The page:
Monday, January 6, 2014

A Stitch in Crime

By E. W. Hornung.
1914. 315 pages. $1.35
Story collection: 8 stories.
Online HERE.
I. "The Physician Who Healed Himself"
II. "The Life-Preserver"
III. "A Hopeless Case"
IV. "The Golden Key"
V. "A Schoolmaster Abroad"
VI. "One Possessed"
VII. "The Doctor's Assistant"
VIII. "The Second Murderer"

Don't expect much mystery from the creator of Raffles and the brother-in-law of Conan Doyle, just lots of adventure. Abstractions from longer reviews follow; use the links for more:
This is a collection of stories based on the experiments of a man who has himself been cured of a criminal tendency by an operation on the brain. — THE OUTLOOK (August 1914)
. . . Mr. Hornung has happily endowed [his main character] with the instincts of a detective as well as with those of a social reformer, and the result is that the half-dozen [sic] stories in this book are sufficiently readable to beguile pleasantly an idle hour. — THE NATION (August 13, 1914; scroll to page 194, middle)
Mr. E. W. Hornung is fortunate in the possession of a fertile imagination, which enables him at fairly regular intervals to produce new and whimsical personalities, whose chief attraction is their paradoxical ability to reverse the established order of things. In Raffles, for instance, he gave us the counterpart, of Sherlock Holmes. The detective who never fails to catch the criminal is a familiar figure in fiction; but the criminal whom no detective can catch is a distinct innovation. And now Mr. Hornung has given us still another novelty in what he chooses to call The Crime Doctor. The conventional detective exists for the purpose of protecting the public by detecting and punishing the criminal; the Crime Doctor, on the contrary, devotes himself to the more difficult task of anticipating the crime, and protecting the would-be criminal against himself. The numerous adventures of Dr. Dollar, the expert in this sort of divination, are extremely varied, sometimes quite ingenious, and occasionally verge upon the borderline of farce-comedy. — THE BOOKMAN (September 1914; scroll to page 96; SPOILERS)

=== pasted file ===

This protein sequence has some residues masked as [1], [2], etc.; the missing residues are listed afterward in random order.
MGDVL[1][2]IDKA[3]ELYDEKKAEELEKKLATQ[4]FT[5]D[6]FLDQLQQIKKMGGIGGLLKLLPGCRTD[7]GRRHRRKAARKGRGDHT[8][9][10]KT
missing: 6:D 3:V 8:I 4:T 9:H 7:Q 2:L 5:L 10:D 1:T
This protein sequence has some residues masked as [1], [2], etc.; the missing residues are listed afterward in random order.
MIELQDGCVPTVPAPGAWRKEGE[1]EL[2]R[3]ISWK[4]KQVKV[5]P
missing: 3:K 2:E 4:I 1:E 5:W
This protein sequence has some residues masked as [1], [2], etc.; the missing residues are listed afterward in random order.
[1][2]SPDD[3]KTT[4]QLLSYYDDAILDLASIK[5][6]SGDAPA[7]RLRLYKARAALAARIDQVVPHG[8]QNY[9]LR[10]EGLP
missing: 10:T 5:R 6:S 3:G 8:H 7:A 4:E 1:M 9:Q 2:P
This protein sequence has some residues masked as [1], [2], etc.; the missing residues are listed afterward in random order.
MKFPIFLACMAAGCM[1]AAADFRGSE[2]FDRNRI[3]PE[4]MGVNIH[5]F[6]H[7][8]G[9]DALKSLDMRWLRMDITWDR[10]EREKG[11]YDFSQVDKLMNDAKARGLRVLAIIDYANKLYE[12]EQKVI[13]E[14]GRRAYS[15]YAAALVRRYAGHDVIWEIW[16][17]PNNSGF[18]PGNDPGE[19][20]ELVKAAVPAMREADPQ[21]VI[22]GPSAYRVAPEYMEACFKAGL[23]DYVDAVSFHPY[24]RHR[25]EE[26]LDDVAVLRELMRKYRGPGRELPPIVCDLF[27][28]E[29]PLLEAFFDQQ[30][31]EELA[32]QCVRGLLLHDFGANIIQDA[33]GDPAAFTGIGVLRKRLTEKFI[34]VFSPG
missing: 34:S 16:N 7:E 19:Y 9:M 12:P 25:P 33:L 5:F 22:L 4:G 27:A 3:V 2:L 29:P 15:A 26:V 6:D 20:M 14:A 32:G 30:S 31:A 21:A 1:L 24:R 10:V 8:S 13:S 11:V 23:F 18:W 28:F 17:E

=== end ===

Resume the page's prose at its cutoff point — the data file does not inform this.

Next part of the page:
THE CRIME DOCTOR was critically acclaimed when first published but unfortunately Dr. Dollar’s thrilling adventures came to a halt shortly after because of the death of the author. Such the pity because the Crime Doctor is an intriguing character, one whom could stand shoulder to shoulder with Sherlock Holmes, Charlie Chan, Philo Vance as well as Hornung’s most popular creation, Raffles, the Gentleman Cracksmith. — NEW YORK BOOK TIME (March 10, 2008)

Category: Detective fiction

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